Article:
The last few years have been extremely trying for businesses across virtually all industries. Even those that have not specifically suffered under the pandemic and the resulting financial difficulties, face a marketplace with lower customer confidence and less money to go around in general.
A survey of US businesses in the aftermath of the pandemic found that many were choosing to cut costs. In fact, 53% specifically said they were looking to reduce IT spending. Given the cost of cybersecurity and the fact that it doesn’t make a noticeable difference to your bottom line, it would be understandable if you began to consider the idea of cutting down spending here.
Indeed, 41% of businesses have cut back on cybersecurity spending as a result of the Covid-19 pandemic. But cutting your business expenses should not include reducing spending on cybersecurity. Making budget costs in this area can ultimately be disastrous for the business and result in the company losing far more money than it would have needed to put in to keep it secure.
In this article, we will look at why now is the wrong time to reduce your spending on cybersecurity, the challenge to remain secure and what your business can do to make it more affordable in the long term.
Cybercrime is rising
Perhaps the most crucial reason to avoid cutting cybersecurity spending is that cybercrime itself is on the rise. Cybercriminals are increasingly sophisticated and well-funded, which makes them perfectly positioned to take advantage of companies that do not have appropriate and well-resourced cybersecurity measures in place.
If you reduce your spending, you are weakening your position and your ability to deal with increasing cybercrime issues. It is effectively a double blow to your defences.
Digitisation has dangers
Modern businesses are making the decision to digitise a great range of their company practices. Of course, there are huge advantages to options such as migrating your business to the cloud, especially around efficiency and productivity. But migration can also be a time of significant vulnerability especially if the process isn’t managed correctly.
A simple “lift and shift” migration can feel like a huge positive but it is important to prepare for cybersecurity issues such as API vulnerabilities, blind spots, as well as issues with compliance.
WFH makes cybersecurity more challenging
Another issue is the rise in working from home (WFH). This has become the ‘new normal’ for many businesses, with a significant number of staff either WFH full-time or utilising a hybrid working structure. The problem here is that WFH is something that makes cybersecurity far more challenging.
Staff are more likely to feel relaxed and comfortable in their home environment but it can mean that they are less aware of potential system issues and threats. Their home connection may not be as secure, and as they are more likely to use their own personal devices during their working day, these may not automatically have the same software controls or protection as company issued equipment.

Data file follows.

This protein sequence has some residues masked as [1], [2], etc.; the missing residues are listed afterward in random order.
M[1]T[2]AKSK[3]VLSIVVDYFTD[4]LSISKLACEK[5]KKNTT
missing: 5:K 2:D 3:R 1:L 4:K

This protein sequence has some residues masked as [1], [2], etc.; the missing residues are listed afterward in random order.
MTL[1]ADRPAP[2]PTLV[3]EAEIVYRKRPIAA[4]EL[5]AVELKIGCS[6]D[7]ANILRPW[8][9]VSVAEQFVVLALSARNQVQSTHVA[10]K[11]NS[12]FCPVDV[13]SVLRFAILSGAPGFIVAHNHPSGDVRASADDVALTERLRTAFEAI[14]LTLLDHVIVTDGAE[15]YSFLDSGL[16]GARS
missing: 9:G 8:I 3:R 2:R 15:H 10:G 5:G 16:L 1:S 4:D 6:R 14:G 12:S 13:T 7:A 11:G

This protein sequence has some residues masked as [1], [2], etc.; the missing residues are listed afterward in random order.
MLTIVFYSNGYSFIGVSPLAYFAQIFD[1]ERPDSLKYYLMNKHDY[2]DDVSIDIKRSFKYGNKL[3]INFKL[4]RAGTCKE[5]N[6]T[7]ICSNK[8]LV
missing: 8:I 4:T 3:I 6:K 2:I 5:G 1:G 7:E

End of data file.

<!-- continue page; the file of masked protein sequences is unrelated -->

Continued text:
Criminals are looking for easy targets
It should also be noted that there is a common misconception about cybercrime. Many small businesses believe they won’t be targeted simply on the basis that they aren’t large enough for anyone to be thinking about them. But the reality is that what cybercriminals really want is an easy day at the office.
Smaller businesses have greater vulnerabilities in terms of their size, budget and skill base. This offers potential for exploitation given if a business doesn’t have powerful cybersecurity protections in place, you are nothing more than an easy target for those criminals.
You need expertise
Given the fact that cybercriminals are more sophisticated and the attack vectors for cybercrime are constantly changing, your business can no longer rely on simple software such as an antivirus solution and a firewall. What your business needs to overcome cybercrime is genuine expertise in cybersecurity.
This means that you need to spend money to acquire the kind of expertise you require. And facing a smaller security budget only makes this problem worse.
Cybersecurity is becoming more expensive
Given the sophistication within cybercrime, and the need for business to remain firmly one step ahead of it, cybersecurity is becoming more expensive than ever before. The key demand vs supply model comes into play here, with cybersecurity staff being more in demand, less available and therefore easily attracting higher salaries.
Ultimately, this creates a situation where in-house cybersecurity teams are becoming impossibly expensive for small businesses. Reducing the cybersecurity budget only serves to make this issue harder.
How to maximise your cyber security budget
There are several potential ways that you can make the most of your business’s cybersecurity budget and avoid having to reduce it.
- Outsourcing – outsourcing can be invaluable when it comes to getting the right expertise into the company at a reasonable price. Of course, this won’t be the ideal solution for every company, but you should consider it.
- Testing – carrying out regular cybersecurity testing can be an important way to help you understand where to put your cybersecurity budget. Understanding the weak points of your company is an essential part of scheduling in security work.
- Train your staff – remember that cybersecurity is a key area that all members of your team need to understand. Providing your staff with training can make them more vigilant and understand the risks.
Cybercrime is big business in itself, so legitimate businesses must ensure the correct importance is given to the one budget that could make or break their long term security and success.